Also, according to the report, the Committee stresses that the Security Council has the primary responsibility for the maintenance of international peace and security.  It notes the statements of the Council President on 29 December 1998 (document S/PRST/1998/38) and 20 February 2001 (document S/PRST/2001/5) with regard to the inclusion, as appropriate, of peace-building elements in the mandates of peacekeeping operations, with a view to ensuring a smooth transition to a successful post-conflict phase.  The Committee stresses the importance of those elements being explicitly defined and clearly identified before they are incorporated in the mandates of peacekeeping operations, whenever appropriate.  The Committee emphasizes the role of the General Assembly in the formulation of post-conflict peace-building activities.

The report also stresses the importance of providing peacekeeping operations with clearly defined mandates, objectives and command structures, as well as secure financing, in support of efforts to achieve peaceful solutions to conflicts.  It also highlights the need to ensure, in the formulation and implementation of mandates, congruity among mandates, resources and objectives.  It emphasizes further that, when changes are made to an existing mandate, commensurate changes should be made to the resources available to a peacekeeping operation to carry out its new mandate.  Changes in the mandate of any ongoing mission should be based on a thorough and timely reassessment of the Security Council, including military advice, of the implications on the ground.  Such changes in mandates should occur after thorough discussion between contributing countries and the Security Council.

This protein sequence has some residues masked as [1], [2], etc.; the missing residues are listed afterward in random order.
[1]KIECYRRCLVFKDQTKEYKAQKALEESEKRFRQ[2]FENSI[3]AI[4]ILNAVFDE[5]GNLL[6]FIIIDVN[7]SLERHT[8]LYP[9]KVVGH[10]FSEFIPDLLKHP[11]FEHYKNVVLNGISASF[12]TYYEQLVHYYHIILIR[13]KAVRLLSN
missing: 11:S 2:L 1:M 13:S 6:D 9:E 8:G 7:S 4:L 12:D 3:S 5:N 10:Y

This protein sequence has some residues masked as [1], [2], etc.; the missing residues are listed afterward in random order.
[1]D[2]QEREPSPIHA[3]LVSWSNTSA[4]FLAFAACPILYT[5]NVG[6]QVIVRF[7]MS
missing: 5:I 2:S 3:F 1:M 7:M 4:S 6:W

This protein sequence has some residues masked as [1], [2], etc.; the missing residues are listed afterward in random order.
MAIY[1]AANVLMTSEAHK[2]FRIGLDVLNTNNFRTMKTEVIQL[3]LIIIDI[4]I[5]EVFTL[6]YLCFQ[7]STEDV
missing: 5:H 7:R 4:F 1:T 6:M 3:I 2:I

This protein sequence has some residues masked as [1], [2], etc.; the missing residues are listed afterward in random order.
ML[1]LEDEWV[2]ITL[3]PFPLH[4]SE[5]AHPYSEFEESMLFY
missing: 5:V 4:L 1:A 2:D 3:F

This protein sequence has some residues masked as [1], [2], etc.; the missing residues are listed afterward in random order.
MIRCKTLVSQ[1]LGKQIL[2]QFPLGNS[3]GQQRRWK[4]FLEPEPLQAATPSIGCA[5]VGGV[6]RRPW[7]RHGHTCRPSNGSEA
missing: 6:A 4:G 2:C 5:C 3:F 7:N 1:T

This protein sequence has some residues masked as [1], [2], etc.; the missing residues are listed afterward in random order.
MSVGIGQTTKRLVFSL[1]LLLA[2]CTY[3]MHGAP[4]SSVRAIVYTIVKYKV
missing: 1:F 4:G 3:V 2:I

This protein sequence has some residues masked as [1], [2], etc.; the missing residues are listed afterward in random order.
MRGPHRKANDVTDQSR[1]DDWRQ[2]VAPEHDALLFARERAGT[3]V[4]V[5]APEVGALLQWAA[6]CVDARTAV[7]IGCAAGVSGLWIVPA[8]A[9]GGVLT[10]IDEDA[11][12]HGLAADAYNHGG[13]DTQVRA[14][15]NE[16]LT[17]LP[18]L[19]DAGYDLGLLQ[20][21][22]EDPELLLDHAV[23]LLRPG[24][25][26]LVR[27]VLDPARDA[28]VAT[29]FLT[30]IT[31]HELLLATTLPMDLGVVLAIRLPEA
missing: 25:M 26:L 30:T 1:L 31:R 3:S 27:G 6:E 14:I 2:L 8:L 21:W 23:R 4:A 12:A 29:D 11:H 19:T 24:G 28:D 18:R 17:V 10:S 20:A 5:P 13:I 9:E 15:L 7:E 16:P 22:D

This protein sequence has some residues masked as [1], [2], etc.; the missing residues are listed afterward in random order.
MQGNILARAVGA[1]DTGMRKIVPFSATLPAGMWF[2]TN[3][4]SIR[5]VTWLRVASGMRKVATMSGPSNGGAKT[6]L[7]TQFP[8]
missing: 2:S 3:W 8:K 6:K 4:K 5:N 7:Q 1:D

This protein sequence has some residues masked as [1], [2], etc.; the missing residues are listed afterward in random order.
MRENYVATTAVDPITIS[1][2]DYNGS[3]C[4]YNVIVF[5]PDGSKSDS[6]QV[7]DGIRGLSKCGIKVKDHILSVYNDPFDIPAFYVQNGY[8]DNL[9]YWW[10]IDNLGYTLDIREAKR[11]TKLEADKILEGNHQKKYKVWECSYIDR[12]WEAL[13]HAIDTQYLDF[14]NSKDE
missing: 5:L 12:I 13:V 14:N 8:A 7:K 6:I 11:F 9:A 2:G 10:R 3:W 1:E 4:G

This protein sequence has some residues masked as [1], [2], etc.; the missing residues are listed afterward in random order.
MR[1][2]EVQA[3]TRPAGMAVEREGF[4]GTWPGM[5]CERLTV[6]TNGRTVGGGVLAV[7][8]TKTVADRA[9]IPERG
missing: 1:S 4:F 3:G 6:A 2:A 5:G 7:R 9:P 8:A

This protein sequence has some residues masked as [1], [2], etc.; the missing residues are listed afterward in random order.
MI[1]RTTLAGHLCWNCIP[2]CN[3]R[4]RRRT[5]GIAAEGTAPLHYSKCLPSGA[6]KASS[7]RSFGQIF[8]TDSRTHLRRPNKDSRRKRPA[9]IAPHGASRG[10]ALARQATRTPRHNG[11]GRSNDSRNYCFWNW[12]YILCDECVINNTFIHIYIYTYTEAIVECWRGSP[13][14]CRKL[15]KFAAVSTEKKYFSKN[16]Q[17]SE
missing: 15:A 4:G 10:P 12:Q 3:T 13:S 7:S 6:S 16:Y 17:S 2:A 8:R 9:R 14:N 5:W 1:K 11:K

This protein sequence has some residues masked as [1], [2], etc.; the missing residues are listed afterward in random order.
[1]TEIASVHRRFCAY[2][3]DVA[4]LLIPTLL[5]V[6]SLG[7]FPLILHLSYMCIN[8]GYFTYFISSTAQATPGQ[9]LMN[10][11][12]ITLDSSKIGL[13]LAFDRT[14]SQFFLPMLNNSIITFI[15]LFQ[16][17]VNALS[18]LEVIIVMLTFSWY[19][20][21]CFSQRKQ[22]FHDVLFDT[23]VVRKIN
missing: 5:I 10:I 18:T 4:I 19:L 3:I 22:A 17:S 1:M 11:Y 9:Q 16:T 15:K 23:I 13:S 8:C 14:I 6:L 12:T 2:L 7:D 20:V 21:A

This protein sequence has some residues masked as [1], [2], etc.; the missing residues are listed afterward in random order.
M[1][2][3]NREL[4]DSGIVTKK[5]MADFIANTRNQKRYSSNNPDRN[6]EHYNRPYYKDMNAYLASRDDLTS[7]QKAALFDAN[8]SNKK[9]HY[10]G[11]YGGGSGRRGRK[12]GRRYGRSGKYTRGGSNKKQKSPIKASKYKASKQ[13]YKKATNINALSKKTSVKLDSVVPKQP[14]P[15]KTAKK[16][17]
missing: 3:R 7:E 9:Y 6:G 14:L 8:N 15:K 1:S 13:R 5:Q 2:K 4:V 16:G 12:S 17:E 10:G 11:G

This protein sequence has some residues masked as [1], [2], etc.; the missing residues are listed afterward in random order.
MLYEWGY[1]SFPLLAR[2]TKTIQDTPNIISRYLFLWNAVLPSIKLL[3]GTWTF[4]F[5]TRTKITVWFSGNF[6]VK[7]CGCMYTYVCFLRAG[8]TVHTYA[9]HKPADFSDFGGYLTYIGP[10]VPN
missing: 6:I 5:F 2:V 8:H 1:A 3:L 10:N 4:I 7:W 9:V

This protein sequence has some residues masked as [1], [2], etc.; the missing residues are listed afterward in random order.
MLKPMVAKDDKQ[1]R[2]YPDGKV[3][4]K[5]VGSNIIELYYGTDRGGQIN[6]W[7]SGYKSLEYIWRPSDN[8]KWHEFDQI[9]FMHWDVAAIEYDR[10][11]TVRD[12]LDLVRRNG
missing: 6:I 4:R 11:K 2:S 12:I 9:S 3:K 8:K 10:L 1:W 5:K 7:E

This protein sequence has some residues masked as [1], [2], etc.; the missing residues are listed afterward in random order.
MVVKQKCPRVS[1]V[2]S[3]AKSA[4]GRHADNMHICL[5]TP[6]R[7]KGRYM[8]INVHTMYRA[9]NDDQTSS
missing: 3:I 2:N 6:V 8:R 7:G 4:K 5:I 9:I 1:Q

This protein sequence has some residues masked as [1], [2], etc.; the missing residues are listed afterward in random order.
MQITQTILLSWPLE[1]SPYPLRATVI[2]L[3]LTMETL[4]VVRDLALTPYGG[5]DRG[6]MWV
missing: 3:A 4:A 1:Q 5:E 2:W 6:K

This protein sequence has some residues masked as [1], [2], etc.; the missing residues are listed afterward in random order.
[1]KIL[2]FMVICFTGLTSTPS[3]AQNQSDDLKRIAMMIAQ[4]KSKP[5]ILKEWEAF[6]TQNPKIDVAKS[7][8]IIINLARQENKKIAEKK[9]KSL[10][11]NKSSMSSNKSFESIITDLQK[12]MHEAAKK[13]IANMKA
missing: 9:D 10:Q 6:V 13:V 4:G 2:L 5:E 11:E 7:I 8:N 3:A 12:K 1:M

The Committee urges the Secretariat to consult with the troop-contributing countries in a timely manner while planning any change in the tasks, mission-specific rules of engagement, operational concepts or command and control structure, which impact on the personnel, equipment, training and logistics requirements, in order to enable troop contributors to give their advice in the planning process and to ensure that their troops have the capacity to meet these new demands.  It also urges the Secretariat to consult with the troop contributors when planning a drawdown of troops.

In terms of enhancing the United Nations capacity for peacekeeping, the Committee stresses the importance of closer cooperation between the Secretariat and Member States.  It welcomes the six issues recommended in the Secretary-General’s report (document A/57/711), namely:  integrating lessons learned and best practices into operational planning and coordination; developing and implementing comprehensive strategies for complex peacekeeping operations; enhancing rapid deployment capacity; strengthening training; minimizing disciplinary problems; and strengthening regional peacekeeping capacities, particularly in Africa. 

Regarding rapid deployment, the Committee reiterates the validity of the goal for the United Nations to enhance its capacity to deploy peacekeeping operations within 30 days, or 90 days in the case of complex peacekeeping operations, after the adoption of a mandate.  It reiterates its belief that, in order to meet these time frames, the Secretariat must have the capacity to act in a timely manner on the three critical and interdependent aspects of rapid deployment –- personnel, material readiness and funding -– once it becomes clear that a peacekeeping operation is likely to be established. 

Also, the Committee agrees on the need to further improve the rapid-deployment capacity of the military, civilian police and civilian components and recommends that consultations with potential troop contributors start once it becomes clear that a peacekeeping operation is likely to be established.  It recognizes the importance of improving pre-deployment training and preparations of the United Nations on-call mechanisms, as well as providing for better cooperation among the field units of the troop contributors, and it urges the Secretariat to focus on those issues.